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    Welcome to Scholarpedia

    the peer-reviewed open-access encyclopedia,
    where knowledge is curated by communities of experts.

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    Attractor dimensions

    Scholarpedia, 3(3):2110.(2008).

    Basin of Attraction

    Scholarpedia, 1(8):1701.(2006).


    Scholarpedia, 1(10):1700.(2006).

    Controlling chaos

    Scholarpedia, 1(8):1699.(2006).

    Edward Ott

    Edward Ott (b. December, 1941) is a Distinguished University Professor, and Yuen Sang and Yuen Kit So Professor in the Department of Electric Engineering and the Department of Physics at the University of Maryland, College Park. He is well-known for his fundamental works in the field of Nonlinear Dynamics and Chaos. He has been awarded the 2014 Julius Edgar Lilienfeld Prize of American Physical society for his most outstanding contributions in physics.

    Dr. Ott received his B.S (Electrical Engineering) from The Cooper Union in 1963. He earned his M.S. (1964) and Ph.D.(1967) in Electrophysics from the Polytechnic Institute of Brooklyn. Dr. Ott worked in the Department of Applied Mathematics and Theoretical Physics at the University of Cambridge as an NSF Postdoctoral fellow during 1967-1968. He then joined the faculty of the Department of Electric Engineering at Cornell University before taking up his present position at the University of Maryland (College Park) in 1979.

    Dr. Ott's research interests are Nonlinear Dynamics & Chaos and Plasma theory. At Maryland, he did his most influential works on basic theory and applications of chaos including transitions in chaotic dynamics, controlling chaos, chaotic scattering, fractal basin boundaries, fractals, transport and Lagrangian chaos in fluids, fast magnetic dynamos and weather forecasting. His current research interests are the dynamics of large network of coupled systems, wave chaos and state estimation of large spatiotemporally chaotic systems.

    Dr. Ott has more than 375 research publications to his credit. He has authored the book titled Chaos in Dynamical Systems. He is also an editor of the book named Coping with Chaos - a collection of reprints on how to observe, quantify, and control chaos. Dr. Ott is a fellow of the American Physical Society, the Society for Industrial and Applied Mathematics, and the Institute of Electrical and Electronics Engineers.

    Prof. Edward Ott has been listed by the Institute for Scientific Information as one of the world's 100 most cited physicists.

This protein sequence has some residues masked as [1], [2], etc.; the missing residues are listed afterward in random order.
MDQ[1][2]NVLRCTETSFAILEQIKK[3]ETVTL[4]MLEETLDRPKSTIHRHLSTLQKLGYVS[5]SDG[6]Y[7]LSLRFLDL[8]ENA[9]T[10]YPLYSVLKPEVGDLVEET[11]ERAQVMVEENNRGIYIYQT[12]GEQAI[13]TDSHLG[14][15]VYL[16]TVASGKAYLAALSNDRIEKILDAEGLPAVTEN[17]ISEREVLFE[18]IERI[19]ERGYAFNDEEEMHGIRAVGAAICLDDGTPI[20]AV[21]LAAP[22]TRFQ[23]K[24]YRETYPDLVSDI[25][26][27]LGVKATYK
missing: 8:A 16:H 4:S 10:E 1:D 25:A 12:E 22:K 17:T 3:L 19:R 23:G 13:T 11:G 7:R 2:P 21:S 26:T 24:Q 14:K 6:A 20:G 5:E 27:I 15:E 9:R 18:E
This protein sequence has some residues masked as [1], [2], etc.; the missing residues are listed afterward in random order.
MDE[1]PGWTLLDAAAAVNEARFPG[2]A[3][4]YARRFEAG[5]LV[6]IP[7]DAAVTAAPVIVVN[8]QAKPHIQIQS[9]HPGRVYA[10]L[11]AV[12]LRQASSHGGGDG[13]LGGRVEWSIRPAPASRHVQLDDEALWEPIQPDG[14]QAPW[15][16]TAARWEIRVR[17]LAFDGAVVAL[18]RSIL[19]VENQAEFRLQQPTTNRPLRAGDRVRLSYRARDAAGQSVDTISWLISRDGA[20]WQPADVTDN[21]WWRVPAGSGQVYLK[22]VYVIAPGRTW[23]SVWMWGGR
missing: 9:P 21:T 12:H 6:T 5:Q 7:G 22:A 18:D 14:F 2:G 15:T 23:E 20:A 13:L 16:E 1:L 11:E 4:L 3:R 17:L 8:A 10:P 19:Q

(originally featured 21 December 2006)

    Each week Scholarpedia recognizes a different contributing author by featuring a short bio of them on the home page.

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      Central configurations

      Richard Moeckel (2014), Scholarpedia, 9(4):10667.

      A central configuration is a special arrangement of point masses interacting by Newton's law of gravitation with the following property: the gravitational acceleration vector produced on... more Icon more.png

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      Jordan-Brans-Dicke Theory

      Carl H. Brans (2014), Scholarpedia, 9(4):31358.

      This is primarily an historical survey of the origins and evolution of only one of a variety of many scalar-tensor (ST) alternatives to the standard Einstein equations... more Icon more.png

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      Kelvin-Helmholtz Instability and Roll-up

      Chihiro Matsuoka (2014), Scholarpedia, 9(3):11821.

      Kelvin-Helmholtz Instability (KHI) (Helmoltz 1868, Kelvin 1871) is a hydrodynamic instability in which immiscible, incompressible, and inviscid fluids are... more Icon more.png

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      Wilfried Buchmüller (2014), Scholarpedia, 9(3):11471.

      Leptogenesis relates the matter-antimatter asymmetry of the universe to neutrino properties. Decays of heavy Majorana neutrinos generate... more Icon more.png

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      Elastic Bunch Graph Matching

      Laurenz Wiskott et al. (2014), Scholarpedia, 9(3):10587.

      Elastic Bunch Graph Matching is an algorithm in computer vision for recognizing objects or object classes in an image based on a graph representation extracted from other images. It has been... more Icon more.png

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      Scroll wave turbulence

      Vadim N. Biktashev (2014), Scholarpedia, 9(3):1835.

      Scroll wave turbulence is a self-sustained regime in a three-dimensional autowave (e.g. excitable or oscillatory) medium mediated by an instability of scroll waves and... more Icon more.png

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